purchased a bonsai at the begining of summer and was reading how to winter over. Just wondering what type of mulch do you use if you're burying a pot within a pot?
What is your intended purpose of the pot-in-pot application and how are you going about implementing it?
just reading on this post about putting a smaller pot into a bigger pot mulching and wintering it over out side. Have two junipers. Intended to keep them outside on a covered patio,small bonsai(starters). Any other suggestions? Thanks in advance
You'll get no true insulative value from utilizing the pot-in-pot technique per se. It's possible, in some circumstances that it may work against you to actually lower pot temps during extreme cold. How you implement has some influence over whether or not it offers protection, how much it offers, or whether it actually is counter-productive. It primarily serves as a buffer that affects the speed of the change of soil temperatures, but has very little influence on the high or low root temperatures that govern how the plant reacts to chill.
For suggestions - need to know more about how enclosed the patio is, what elevation it's on (what direction it faces), on a slab(?), what zone you're in and either the species of juniper(s) or to what USDA zone they are rated as hardy.
Al, I'm in zone 5. NE Pa. Ihave 2 dwarf Japanese junipers. My patio faces west it is covered not enclosed. Since I'm new to the art of bonsai I have been reading through the forum(s) and also on the Internet. This method caught my eye,but apparently not good. Also have an unheated shed. Maybe that's a better place to winter them. And suggestions would be helpful thanks
How about an attached, unheated garage. I over-winter around 175 temperate conifers and deciduous plants in my garage, and junipers are well-represented among them. Alternately, you could bury the plants, pots & all, against the north side of a heated building out of the wind, or just bury pot & all in the garden & mulch well, though the later 2 options leave you somewhat vulnerable to the possibility of rodent damage, mainly voles & rabbits.
Don't know about 'voles' but for the mulch method most rodents and other pests can be handled by mixing kennel bedding into the mulch and spreading some mothballs around. As they dissolve just spread some more around.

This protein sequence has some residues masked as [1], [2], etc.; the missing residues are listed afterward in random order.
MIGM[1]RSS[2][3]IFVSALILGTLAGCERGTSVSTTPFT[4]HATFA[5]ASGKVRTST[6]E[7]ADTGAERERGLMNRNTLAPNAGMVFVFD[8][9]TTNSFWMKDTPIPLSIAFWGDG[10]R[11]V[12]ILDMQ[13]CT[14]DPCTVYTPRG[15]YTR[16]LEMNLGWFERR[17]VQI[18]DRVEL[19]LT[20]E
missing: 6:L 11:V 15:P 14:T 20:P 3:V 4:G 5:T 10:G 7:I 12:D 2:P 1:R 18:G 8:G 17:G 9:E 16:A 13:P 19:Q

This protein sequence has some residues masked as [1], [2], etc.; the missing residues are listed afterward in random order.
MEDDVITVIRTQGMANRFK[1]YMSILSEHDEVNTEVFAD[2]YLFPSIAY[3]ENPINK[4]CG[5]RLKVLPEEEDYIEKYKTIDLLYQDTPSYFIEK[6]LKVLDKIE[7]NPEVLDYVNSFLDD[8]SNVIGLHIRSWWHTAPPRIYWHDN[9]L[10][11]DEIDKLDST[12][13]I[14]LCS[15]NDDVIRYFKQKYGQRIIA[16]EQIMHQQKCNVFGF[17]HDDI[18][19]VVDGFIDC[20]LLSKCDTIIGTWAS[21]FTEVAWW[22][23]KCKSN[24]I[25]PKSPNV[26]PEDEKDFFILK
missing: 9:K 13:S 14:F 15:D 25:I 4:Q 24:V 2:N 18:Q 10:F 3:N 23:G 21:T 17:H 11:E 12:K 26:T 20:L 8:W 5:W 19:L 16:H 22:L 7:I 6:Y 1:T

I wouldn't put much faith in moth balls as a deterrent. Unusual odors, like those generated by a long list of home remedies (moth balls, bleach, ammonia, peppermint oil, .......) commonly cited as effective at keeping mice/rats/voles/rabbits away are somewhere near totally ineffectual at convincing rodentia to vacate the premises. This would be especially true in unenclosed areas where the volatile chemicals we depend on as would-be deterrents are wafted away on the first breeze. I always shake my head when I hear the suggestion that bars of Irish Spring soap hung on the branches of shrubs or nylon hose stuffed with dog or human hair clippings will repel deer and rabbits, or that fox urine will keep various varieties of vermin away. It just doesn't work.
Case in point: I have a friend who built a pit in which to over-winter his bonsai trees. The pit was mostly covered with treated plywood that was screwed down, but the ends were covered with expanded metal grids to allow air to flow through (to prevent fungal infection). He surmised it was a curious coon or skunk that pried up a corner of one of the grids and allowed access by who knows what (mice/rats/voles/chipmunks? - we're sure it wasn't beavers), ;-) leaving him with a considerable amount of damage to a significant number of his trees - this because he didn't want to use a rodenticide instead of the 5 lbs of mothballs he'd scattered everywhere.
I have some 'Yatsabusa' tridents in the ground that had been particularly attractive to voles in the past. I built a 'vole medicine dispenser' from PVC pipe & fittings,
filled it with about a pound of Ramik rodenticide balls, and put it under the trees. I also scattered a box of mothballs around the dispenser and then mulched heavily with leaves (because the trees are only marginally hardy here). In the spring when I raked the leaves away, there was no mouse/vole damage, the dispenser was completely empty, and the mothballs had lost about 3/4 of their original size, illustrating that they are simply ineffective.
I'd hate to see anyone depend on their (mothball's)effectiveness & end up with damaged or unsalvageable trees.
Right Al, don't put any faith in anything that anyone else, except you, says.